HEK 293 cells (CRL 1573; American Type Culture Collection, Rockville, MD) were transfected with different AChR subunits. The subunits were cloned into an expression plasmid containing a cytomegalovirus promoter (pBEX1; British Biotechnologies Ltd., Oxford, UK). The mouse AChR subunits α, β, δ, and ε were a gift from Dr. Steven Heinemann (Salk Institute, La Jolla, CA). Cells were plated in 35 mm cell culture dishes in DMEM, supplemented with 10% fetal calf serum, 1% penicillin/streptomycin, and 10 mm sodium pyruvate, pH 7.4, and incubated in 90% air/10% CO2 at 37°C. Subconfluent cells were transfected by a standard calcium phosphate precipitation method (Wigler et al., 1979) using 1.25 μg of total DNA (with different subunit combinations) and 0.12 μg of pRSVT (a plasmid expressing the Simian virus 40 large T antigen driven) (Lebkowski et al., 1985). Transfected cells were incubated for 48 hr, washed, and harvested in 100 mm phosphate buffer, pH 7.4, with 0.5 mm EDTA and spun at 2000 × g for 10 min. To lyse the cells, the precipitate was resuspended in 5 ml of double-distilled H2O with 0.5 mm PMSF and frozen at −80°C for 1 hr. The cells were then thawed to room temperature and centrifuged at 15,000 × g for at least 1 hr to collect the membrane fragments, which were dissolved in SDS sample buffer, boiled for 10 min, and assayed by Western analysis.
Anti-α mAb 155 and anti-ε mAb 168 were gifts from Dr. S. Tzartos (Pasteur Institute, Athens, Greece); the anti-γ/δ mAb 88B was a gift from Dr. S. C. Froehner (University of North Carolina, Chapel Hill, NC); mAb 88B was also purchased from Affinity Bio Reagent Inc. (Golden, CO). Because the anti-ε mAb 168 did not give a sufficient signal for the Western analysis, a new anti-ε subunit antibody (52Abε) was generated at Research Genetics (Huntsville, AL) in rabbits injected with a synthesized 15 amino acid peptide (ARRASSVGILLRAEE) from the intracellular loop of the rat ε subunit (amino acids 369–383).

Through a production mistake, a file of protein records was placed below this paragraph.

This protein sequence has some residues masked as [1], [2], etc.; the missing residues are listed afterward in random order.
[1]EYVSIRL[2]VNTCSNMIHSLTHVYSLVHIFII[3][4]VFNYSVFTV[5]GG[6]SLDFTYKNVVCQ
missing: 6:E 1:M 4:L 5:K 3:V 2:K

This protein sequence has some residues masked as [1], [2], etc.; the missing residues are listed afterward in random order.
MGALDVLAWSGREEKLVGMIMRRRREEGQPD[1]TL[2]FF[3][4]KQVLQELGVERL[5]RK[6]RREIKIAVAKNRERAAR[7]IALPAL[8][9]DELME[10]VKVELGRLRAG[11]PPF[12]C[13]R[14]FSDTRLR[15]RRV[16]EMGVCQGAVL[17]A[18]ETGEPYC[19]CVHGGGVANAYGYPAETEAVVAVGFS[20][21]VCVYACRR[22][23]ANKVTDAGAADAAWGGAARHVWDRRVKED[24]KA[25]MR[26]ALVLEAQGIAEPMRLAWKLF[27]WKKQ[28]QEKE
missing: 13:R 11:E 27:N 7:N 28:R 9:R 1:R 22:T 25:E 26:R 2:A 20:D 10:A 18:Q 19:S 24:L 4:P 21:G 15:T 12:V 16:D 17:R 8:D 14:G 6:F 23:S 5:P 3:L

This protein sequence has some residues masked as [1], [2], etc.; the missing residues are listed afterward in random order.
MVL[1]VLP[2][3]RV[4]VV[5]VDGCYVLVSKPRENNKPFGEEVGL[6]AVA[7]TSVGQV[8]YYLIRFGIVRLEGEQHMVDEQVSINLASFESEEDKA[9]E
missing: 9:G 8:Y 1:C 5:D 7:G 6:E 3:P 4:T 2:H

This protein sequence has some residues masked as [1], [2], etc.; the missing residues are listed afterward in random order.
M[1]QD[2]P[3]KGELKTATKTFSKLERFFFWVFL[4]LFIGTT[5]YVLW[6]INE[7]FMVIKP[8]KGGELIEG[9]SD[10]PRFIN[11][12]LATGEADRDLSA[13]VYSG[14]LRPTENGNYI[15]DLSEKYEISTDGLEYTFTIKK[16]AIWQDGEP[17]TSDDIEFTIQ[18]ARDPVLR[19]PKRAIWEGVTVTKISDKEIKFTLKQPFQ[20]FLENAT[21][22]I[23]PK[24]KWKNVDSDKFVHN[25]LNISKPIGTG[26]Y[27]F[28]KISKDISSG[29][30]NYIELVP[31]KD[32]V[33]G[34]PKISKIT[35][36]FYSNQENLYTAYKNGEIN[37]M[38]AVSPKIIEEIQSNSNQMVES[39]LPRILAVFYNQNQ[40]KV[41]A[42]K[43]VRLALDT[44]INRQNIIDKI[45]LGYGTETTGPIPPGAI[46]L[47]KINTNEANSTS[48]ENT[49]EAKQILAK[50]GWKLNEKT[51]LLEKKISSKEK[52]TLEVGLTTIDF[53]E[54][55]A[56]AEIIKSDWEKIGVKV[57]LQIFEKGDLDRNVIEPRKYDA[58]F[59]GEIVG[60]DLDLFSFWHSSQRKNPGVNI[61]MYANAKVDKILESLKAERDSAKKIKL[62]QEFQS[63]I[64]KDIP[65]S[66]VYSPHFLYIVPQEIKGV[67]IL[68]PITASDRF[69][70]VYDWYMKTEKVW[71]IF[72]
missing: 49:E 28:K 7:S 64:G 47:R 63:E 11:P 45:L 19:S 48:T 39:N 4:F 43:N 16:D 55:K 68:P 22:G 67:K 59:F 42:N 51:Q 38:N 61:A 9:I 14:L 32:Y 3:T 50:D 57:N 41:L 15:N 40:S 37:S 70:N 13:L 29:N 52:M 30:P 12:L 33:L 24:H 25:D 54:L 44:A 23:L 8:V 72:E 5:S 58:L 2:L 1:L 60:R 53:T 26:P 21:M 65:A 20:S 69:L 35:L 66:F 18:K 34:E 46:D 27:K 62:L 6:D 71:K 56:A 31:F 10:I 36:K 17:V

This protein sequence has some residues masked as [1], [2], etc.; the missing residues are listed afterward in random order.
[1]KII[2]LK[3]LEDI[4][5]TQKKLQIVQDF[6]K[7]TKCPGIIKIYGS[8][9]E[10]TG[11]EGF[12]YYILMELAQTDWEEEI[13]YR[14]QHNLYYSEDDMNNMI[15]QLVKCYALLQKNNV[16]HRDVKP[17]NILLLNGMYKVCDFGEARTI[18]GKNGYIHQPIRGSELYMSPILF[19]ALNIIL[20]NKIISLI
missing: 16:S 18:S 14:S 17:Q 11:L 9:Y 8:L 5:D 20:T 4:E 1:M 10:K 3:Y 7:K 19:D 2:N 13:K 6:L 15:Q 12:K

The subunit specificity of the anti-ε subunit mAb 168 and anti-α subunit mAb 155 used in this study has already been established (Tzartos et al., 1986; Nelson et al., 1992; Engel et al., 1993; Green and Claudio, 1993). Conditions for maximum immunoprecipitation by the subunit-specific mAbs were established using AChR extracted from adult soleus muscles prelabeled in vitrowith 125I-BTX and immunoprecipitated with increasing concentrations of either of the two mAbs. Saturating amounts of mAb 155 and mAb 168 immunoprecipitated, respectively, 59 ± 8 and 74 ± 4% of the labeled receptors (Fig.1 A,B). This immunoprecipitation efficiency was maintained when the muscle extracts were diluted up to 100-fold. The less than complete precipitation attained with mAb 168 was not attributable to the presence in the extract of different subsets of ε-AChR, because the same efficiency was obtained when the supernatant remaining after immunoprecipitation was again incubated with the same amount of antibody. Similar results were obtained with the anti-ε subunit mAb 154 (Tsartos et al., 1986) and when the diaphragm (instead of the soleus) muscle was used (data not shown). In denervated soleus muscles, mAb 168 immunoprecipitated only 16 ± 2% of labeled receptors because of the large increase in extrajunctional γ-AChR (Fig. 1 B, inset). These mAbs were then used for the immunoprecipitation studies to determine ε-AChR-specific degradation rates (to be described below).
To test the specificity of the new anti-ε subunit antibody, 52Abε, we transfected HEK 293 cells with cDNAs of AChR α, β, ε, and δ subunits singly or in various combinations. Although the antibody was raised against a 15 amino acid peptide from the ε subunit, this sequence shows a 53% homology (8 of 15 amino acids) with the δ subunit. To test the possibility of cross-reactivity, HEK 293 cells were transfected with cDNAs coding for the α subunit and either the ε or the δ subunit. In this case, αδ or αε dimers, the intermediates of AChR assembly (Blount and Merlie, 1991), were expected to form. The membrane preparations of the cells were separated on an SDS gel, transferred to a PVDF membrane, and probed by the anti-ε 52Abε antibody, the anti-γ/δ 88B mAb, or the preimmune serum or ε peptide-absorbed 52Abε.